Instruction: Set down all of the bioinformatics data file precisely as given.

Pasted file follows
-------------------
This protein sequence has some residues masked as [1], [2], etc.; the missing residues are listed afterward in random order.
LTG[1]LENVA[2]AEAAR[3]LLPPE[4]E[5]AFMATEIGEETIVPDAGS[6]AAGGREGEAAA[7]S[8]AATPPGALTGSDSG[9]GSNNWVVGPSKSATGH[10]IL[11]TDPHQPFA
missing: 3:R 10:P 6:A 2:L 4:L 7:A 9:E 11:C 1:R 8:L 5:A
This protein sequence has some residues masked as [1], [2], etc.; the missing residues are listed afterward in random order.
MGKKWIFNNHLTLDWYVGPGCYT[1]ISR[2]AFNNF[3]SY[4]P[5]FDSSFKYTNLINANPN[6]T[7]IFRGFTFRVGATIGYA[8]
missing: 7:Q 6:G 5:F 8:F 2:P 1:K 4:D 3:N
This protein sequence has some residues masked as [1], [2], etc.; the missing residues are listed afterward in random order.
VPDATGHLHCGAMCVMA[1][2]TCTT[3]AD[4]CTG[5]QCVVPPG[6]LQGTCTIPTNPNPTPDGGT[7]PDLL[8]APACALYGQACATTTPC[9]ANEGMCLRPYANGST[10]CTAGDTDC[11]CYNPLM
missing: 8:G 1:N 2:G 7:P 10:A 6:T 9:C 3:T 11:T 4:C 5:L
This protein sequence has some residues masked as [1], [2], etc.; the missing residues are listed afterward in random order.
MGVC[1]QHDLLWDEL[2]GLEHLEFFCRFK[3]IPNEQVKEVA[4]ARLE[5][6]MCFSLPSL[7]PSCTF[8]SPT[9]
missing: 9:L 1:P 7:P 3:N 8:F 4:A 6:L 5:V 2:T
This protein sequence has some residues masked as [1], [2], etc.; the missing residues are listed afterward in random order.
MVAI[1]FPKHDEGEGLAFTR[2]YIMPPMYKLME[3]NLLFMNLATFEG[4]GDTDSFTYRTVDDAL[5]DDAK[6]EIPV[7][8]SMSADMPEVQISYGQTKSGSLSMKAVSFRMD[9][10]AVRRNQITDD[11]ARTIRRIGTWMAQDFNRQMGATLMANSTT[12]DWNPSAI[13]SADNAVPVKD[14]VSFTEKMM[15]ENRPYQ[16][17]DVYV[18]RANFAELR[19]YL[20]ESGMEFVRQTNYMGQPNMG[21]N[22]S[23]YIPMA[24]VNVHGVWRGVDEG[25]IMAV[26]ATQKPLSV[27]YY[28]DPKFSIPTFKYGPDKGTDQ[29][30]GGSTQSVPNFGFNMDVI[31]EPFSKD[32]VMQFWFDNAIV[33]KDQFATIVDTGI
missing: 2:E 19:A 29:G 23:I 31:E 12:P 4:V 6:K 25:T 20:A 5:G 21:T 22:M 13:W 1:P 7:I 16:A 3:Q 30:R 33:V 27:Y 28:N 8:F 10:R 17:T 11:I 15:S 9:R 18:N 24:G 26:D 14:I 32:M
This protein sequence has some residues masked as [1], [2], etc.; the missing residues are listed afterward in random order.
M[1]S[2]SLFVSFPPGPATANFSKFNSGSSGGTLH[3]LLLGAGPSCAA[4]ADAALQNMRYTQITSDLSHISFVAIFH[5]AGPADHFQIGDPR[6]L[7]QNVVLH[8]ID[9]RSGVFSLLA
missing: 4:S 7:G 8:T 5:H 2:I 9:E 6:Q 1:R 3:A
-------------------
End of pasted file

This protein sequence has some residues masked as [1], [2], etc.; the missing residues are listed afterward in random order.
LTG[1]LENVA[2]AEAAR[3]LLPPE[4]E[5]AFMATEIGEETIVPDAGS[6]AAGGREGEAAA[7]S[8]AATPPGALTGSDSG[9]GSNNWVVGPSKSATGH[10]IL[11]TDPHQPFA
missing: 3:R 10:P 6:A 2:L 4:L 7:A 9:E 11:C 1:R 8:L 5:A
This protein sequence has some residues masked as [1], [2], etc.; the missing residues are listed afterward in random order.
MGKKWIFNNHLTLDWYVGPGCYT[1]ISR[2]AFNNF[3]SY[4]P[5]FDSSFKYTNLINANPN[6]T[7]IFRGFTFRVGATIGYA[8]
missing: 7:Q 6:G 5:F 8:F 2:P 1:K 4:D 3:N
This protein sequence has some residues masked as [1], [2], etc.; the missing residues are listed afterward in random order.
VPDATGHLHCGAMCVMA[1][2]TCTT[3]AD[4]CTG[5]QCVVPPG[6]LQGTCTIPTNPNPTPDGGT[7]PDLL[8]APACALYGQACATTTPC[9]ANEGMCLRPYANGST[10]CTAGDTDC[11]CYNPLM
missing: 8:G 1:N 2:G 7:P 10:A 6:T 9:C 3:T 11:T 4:C 5:L
This protein sequence has some residues masked as [1], [2], etc.; the missing residues are listed afterward in random order.
MGVC[1]QHDLLWDEL[2]GLEHLEFFCRFK[3]IPNEQVKEVA[4]ARLE[5][6]MCFSLPSL[7]PSCTF[8]SPT[9]
missing: 9:L 1:P 7:P 3:N 8:F 4:A 6:L 5:V 2:T
This protein sequence has some residues masked as [1], [2], etc.; the missing residues are listed afterward in random order.
MVAI[1]FPKHDEGEGLAFTR[2]YIMPPMYKLME[3]NLLFMNLATFEG[4]GDTDSFTYRTVDDAL[5]DDAK[6]EIPV[7][8]SMSADMPEVQISYGQTKSGSLSMKAVSFRMD[9][10]AVRRNQITDD[11]ARTIRRIGTWMAQDFNRQMGATLMANSTT[12]DWNPSAI[13]SADNAVPVKD[14]VSFTEKMM[15]ENRPYQ[16][17]DVYV[18]RANFAELR[19]YL[20]ESGMEFVRQTNYMGQPNMG[21]N[22]S[23]YIPMA[24]VNVHGVWRGVDEG[25]IMAV[26]ATQKPLSV[27]YY[28]DPKFSIPTFKYGPDKGTDQ[29][30]GGSTQSVPNFGFNMDVI[31]EPFSKD[32]VMQFWFDNAIV[33]KDQFATIVDTGI
missing: 2:E 19:A 29:G 23:I 31:E 12:P 4:V 6:K 25:T 20:A 5:G 21:T 22:M 13:W 1:P 7:I 16:A 3:Q 30:R 33:V 27:Y 28:N 8:F 10:R 17:T 11:I 15:S 9:R 18:N 24:G 26:D 14:I 32:M
This protein sequence has some residues masked as [1], [2], etc.; the missing residues are listed afterward in random order.
M[1]S[2]SLFVSFPPGPATANFSKFNSGSSGGTLH[3]LLLGAGPSCAA[4]ADAALQNMRYTQITSDLSHISFVAIFH[5]AGPADHFQIGDPR[6]L[7]QNVVLH[8]ID[9]RSGVFSLLA
missing: 4:S 7:G 8:T 5:H 2:I 9:E 6:Q 1:R 3:A